Summary: Jesus tells a parable about two people whose debts were forgiven. In doing so, Jesus was teaching about God’s grace and challenging some religious perceptions of his day and perhaps ours.
Parables of Jesus
Become an Exhibitionist
Luke 7:36-50 (41-43)
April 19, 2009
We’re beginning a new series on the parables of Jesus. We will look at several parables over the next several weeks to try to understand how Jesus was using these parables to teach kingdom principles and challenge common misperceptions of the day. As these stories are often used as illustrations and kind of indirect ways to get people thinking, it will be important that we view these stories within their contexts. In other words we need to try and understand how Jesus was each particular story.
This is important because it can be real easy to misuse the parables and even manipulate the texts to draw meaning from them that would be quite foreign to what Jesus was trying to say. It can then lead to all kinds of abuses.
For example, some of Jesus’ parables were told as allegories such as the seed and the sower where Jesus explains that the different seeds that sprout up represent different types of responses to the gospel. This is an allegory. The good seed represents those that hear and put into practice the kingdom message bringing forth good fruit. However, some try to assign meaning to every little detail in the story (which Jesus did not indicate) and then some have tried to allegorize every parable of Jesus, which again Jesus did not always intend. Therefore it can lead to misuse and even abuse the very words of Jesus.
Speaking of abuse… have you seen those energy drinks that are out there. This may not always hold true but it seems to me that these often are marketed to promote the potential abuse of caffeine. Caffeine isn’t that bad, you may say. It isn’t like a narcotic. But I wonder if we abuse something less addictive like caffeine doesn’t set in motion the idea that I can handle this so I can handle other perhaps even more damaging things.
Have you seen them? Five hour energy drinks. Twice as much caffeine as a cup of coffee. I guess the root of these goes back to Jolt. Anyone remember that? Of course these drinks are marketed with the express intent to give the consumer an instant fix. Have you seen them? What are some of them? Red bull. Amp. There’s one get amped up. Then there is Full Throttle. What a name! Full throttle.
Obviously these are geared toward a younger crowd. Full Throttle. I’m getting old. I admit it. I’m forty-one. I don’t need to go full throttle, OK? The last thing that I need is a drink that makes me go full throttle. I’m not sure that I even have a full throttle in me. Somewhere along the line, God must have installed a governor in me because I don’t go full throttle. And the last thing that I need is this instant jolt of sugar and caffeine. If anything, it would make me go full throttle for the bathroom. In fact, I was thinking about suing this company for misrepresentation because if anything it should be called Crash & Burn. That’s what will happen if I drink it. I’ll probably go into overload and just stare at the wall.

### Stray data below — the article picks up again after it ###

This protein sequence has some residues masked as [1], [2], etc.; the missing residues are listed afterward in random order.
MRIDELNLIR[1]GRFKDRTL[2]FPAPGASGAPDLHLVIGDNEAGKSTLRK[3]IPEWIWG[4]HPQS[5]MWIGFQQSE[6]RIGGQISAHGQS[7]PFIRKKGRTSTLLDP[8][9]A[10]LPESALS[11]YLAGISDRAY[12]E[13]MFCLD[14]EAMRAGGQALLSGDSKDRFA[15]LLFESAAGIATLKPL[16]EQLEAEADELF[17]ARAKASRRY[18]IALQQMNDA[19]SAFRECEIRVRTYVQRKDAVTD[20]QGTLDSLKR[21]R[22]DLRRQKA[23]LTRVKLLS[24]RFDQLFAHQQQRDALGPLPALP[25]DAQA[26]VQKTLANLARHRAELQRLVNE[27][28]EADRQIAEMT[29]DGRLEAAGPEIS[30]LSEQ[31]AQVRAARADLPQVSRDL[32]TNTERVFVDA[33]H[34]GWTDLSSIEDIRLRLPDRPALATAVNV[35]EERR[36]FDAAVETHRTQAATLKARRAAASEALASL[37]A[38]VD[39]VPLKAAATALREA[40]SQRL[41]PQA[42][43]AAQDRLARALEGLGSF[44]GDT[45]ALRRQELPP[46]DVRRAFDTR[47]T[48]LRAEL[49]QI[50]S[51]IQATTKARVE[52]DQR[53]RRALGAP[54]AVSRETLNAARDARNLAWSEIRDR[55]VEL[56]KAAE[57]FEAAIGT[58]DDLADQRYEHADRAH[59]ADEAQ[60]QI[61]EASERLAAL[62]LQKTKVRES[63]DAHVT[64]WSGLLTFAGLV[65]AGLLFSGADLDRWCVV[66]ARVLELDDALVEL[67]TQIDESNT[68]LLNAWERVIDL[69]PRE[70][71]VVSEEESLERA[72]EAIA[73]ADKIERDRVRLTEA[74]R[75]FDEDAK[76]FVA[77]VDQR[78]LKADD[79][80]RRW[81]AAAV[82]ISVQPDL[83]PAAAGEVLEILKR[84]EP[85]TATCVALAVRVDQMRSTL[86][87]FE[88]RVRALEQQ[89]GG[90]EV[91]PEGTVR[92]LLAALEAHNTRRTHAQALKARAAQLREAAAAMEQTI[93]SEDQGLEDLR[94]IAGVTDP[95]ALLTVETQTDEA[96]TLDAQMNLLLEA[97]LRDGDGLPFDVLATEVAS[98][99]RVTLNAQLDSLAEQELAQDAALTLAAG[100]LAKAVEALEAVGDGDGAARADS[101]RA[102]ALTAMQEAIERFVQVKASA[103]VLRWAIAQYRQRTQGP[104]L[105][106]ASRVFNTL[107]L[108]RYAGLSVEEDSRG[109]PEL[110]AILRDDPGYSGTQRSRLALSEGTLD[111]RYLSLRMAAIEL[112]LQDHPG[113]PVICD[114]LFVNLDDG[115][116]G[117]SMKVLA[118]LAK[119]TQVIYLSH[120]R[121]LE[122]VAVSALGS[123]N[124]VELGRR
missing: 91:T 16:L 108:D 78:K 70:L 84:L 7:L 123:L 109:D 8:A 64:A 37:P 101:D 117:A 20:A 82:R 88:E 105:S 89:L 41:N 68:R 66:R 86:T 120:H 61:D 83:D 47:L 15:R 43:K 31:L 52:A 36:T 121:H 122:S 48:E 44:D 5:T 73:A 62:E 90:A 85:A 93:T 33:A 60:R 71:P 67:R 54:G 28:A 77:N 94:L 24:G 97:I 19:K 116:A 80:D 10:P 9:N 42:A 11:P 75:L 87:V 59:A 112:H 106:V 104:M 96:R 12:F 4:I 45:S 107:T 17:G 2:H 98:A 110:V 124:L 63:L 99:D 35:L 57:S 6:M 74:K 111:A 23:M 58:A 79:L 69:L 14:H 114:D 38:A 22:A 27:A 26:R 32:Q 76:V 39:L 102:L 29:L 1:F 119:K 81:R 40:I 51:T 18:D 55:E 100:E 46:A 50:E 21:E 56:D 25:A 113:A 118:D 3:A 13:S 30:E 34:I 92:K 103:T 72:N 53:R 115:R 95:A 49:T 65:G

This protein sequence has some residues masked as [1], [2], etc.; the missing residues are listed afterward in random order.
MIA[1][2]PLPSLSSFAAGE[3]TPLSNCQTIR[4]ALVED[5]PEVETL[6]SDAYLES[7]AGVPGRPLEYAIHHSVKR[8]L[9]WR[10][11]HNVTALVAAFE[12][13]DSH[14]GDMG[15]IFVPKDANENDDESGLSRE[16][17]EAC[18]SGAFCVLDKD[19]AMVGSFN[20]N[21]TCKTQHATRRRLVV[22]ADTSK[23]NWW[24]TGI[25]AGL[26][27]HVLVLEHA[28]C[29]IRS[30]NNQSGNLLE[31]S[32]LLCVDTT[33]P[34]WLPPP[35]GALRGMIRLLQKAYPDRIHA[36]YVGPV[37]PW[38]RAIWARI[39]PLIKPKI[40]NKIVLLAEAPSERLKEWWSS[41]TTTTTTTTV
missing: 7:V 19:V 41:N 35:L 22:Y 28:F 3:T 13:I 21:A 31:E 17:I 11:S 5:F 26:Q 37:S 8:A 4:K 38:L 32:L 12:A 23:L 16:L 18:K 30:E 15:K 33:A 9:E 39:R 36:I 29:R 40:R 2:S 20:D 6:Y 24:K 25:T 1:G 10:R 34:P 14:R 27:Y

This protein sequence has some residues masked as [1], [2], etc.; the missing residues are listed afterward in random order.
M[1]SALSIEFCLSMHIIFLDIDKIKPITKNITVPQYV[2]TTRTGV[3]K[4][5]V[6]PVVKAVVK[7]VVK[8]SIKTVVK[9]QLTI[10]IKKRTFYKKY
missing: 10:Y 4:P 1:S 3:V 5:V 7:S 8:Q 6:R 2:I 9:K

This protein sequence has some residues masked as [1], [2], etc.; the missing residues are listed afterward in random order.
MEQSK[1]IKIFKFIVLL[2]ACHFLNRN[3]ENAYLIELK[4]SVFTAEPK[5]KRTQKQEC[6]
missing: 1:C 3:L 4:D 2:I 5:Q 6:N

I probably would have loved it at 18. Except at 18, I didn’t need that much energy because I already had plenty. Do you know what I used to eat for breakfast? Two chocolate poptarts and a can of Pepsi. For two hours, I was flying and then… the bottom falls out. I remember asking the doctor about the shakes that I would get mid-morning and bottoming out. When I told him what I ate, he just looked at me with this classic, “Are you stupid?” look. Duuuhhh. “Uuhhh,” he said, “don’t eat that kind of breakfast.”
Anyway, let’s read Luke 7. The parable Jesus tells is located in verse 41-43 and is response to what is happening at Simon the Pharisee’s house.
Now one of the Pharisees invited Jesus to have dinner with him, so he went to the Pharisee’s house and reclined at the table. When a woman who had lived a sinful life in that town learned that Jesus was eating at the Pharisee’s house, she brought an alabaster jar of perfume, and as she stood behind him at his feet weeping, she began to wet his feet with her tears. Then she wiped them with her hair, kissed them and poured perfume on them.
When the Pharisee who had invited him saw this, he said to himself, "If this man were a prophet, he would know who is touching him and what kind of woman she is—that she is a sinner."
Jesus answered him, "Simon, I have something to tell you."
"Tell me, teacher," he said.